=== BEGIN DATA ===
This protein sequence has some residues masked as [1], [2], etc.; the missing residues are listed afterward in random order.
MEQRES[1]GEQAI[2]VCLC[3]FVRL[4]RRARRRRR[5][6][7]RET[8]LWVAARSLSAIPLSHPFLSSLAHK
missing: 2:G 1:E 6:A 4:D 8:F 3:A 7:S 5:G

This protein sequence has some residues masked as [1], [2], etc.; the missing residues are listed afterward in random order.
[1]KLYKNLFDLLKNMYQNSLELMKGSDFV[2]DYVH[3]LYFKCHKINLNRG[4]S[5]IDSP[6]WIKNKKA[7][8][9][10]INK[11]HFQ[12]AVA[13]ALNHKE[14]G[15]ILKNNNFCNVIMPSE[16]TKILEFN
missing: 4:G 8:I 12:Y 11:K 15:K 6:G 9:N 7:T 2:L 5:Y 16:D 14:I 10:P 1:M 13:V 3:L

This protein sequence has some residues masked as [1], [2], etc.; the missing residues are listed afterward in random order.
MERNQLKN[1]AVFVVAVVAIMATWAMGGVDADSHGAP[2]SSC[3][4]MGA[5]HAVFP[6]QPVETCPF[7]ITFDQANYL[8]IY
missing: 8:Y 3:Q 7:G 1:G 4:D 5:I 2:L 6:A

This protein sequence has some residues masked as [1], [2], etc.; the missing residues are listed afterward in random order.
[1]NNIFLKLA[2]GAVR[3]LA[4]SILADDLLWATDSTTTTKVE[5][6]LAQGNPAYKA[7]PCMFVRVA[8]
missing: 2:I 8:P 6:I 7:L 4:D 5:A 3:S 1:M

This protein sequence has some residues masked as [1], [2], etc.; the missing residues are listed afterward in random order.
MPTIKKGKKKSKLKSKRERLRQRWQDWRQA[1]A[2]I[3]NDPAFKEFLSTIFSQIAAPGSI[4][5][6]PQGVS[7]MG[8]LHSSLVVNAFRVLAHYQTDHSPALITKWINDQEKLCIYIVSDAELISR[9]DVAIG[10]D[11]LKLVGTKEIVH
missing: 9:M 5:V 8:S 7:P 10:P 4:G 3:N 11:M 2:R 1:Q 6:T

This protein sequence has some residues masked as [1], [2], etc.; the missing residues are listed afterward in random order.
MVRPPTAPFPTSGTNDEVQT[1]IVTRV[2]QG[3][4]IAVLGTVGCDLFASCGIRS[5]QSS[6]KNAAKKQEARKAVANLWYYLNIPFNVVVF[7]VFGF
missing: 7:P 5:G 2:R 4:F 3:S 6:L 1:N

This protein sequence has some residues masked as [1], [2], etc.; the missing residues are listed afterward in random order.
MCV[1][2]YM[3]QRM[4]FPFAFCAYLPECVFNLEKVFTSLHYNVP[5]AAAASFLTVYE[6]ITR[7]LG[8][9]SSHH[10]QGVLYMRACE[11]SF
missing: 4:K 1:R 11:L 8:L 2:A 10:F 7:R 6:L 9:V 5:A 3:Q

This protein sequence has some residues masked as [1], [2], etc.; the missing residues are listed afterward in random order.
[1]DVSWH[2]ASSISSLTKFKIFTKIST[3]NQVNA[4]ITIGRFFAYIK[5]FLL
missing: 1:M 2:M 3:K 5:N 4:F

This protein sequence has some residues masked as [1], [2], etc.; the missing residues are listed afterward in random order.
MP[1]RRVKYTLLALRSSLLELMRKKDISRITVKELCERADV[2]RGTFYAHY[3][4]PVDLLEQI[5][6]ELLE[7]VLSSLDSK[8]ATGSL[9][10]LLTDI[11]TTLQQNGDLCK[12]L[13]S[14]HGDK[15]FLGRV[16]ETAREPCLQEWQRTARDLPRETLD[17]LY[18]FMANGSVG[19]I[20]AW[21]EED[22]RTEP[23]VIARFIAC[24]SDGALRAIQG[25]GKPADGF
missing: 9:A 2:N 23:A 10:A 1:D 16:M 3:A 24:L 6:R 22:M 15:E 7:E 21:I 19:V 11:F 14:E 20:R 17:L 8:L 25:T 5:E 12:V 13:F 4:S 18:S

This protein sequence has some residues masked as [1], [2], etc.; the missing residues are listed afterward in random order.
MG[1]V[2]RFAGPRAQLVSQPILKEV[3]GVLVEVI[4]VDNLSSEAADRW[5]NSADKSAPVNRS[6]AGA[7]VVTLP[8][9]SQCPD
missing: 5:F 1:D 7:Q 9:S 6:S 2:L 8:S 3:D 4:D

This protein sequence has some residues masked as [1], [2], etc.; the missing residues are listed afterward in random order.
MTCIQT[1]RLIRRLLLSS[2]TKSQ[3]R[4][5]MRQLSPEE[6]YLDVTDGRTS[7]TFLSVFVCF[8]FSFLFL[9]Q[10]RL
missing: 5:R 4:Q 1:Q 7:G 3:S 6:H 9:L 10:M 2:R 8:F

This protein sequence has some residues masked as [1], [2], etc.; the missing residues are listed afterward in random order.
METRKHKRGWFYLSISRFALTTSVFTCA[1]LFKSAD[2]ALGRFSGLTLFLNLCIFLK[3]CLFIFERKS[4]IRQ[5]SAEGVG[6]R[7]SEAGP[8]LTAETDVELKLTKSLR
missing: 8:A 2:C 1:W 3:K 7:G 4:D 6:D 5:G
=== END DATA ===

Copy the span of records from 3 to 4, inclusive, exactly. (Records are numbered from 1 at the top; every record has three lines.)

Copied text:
This protein sequence has some residues masked as [1], [2], etc.; the missing residues are listed afterward in random order.
MERNQLKN[1]AVFVVAVVAIMATWAMGGVDADSHGAP[2]SSC[3][4]MGA[5]HAVFP[6]QPVETCPF[7]ITFDQANYL[8]IY
missing: 8:Y 3:Q 7:G 1:G 4:D 5:I 2:L 6:A

This protein sequence has some residues masked as [1], [2], etc.; the missing residues are listed afterward in random order.
[1]NNIFLKLA[2]GAVR[3]LA[4]SILADDLLWATDSTTTTKVE[5][6]LAQGNPAYKA[7]PCMFVRVA[8]
missing: 2:I 8:P 6:I 7:L 4:D 5:A 3:S 1:M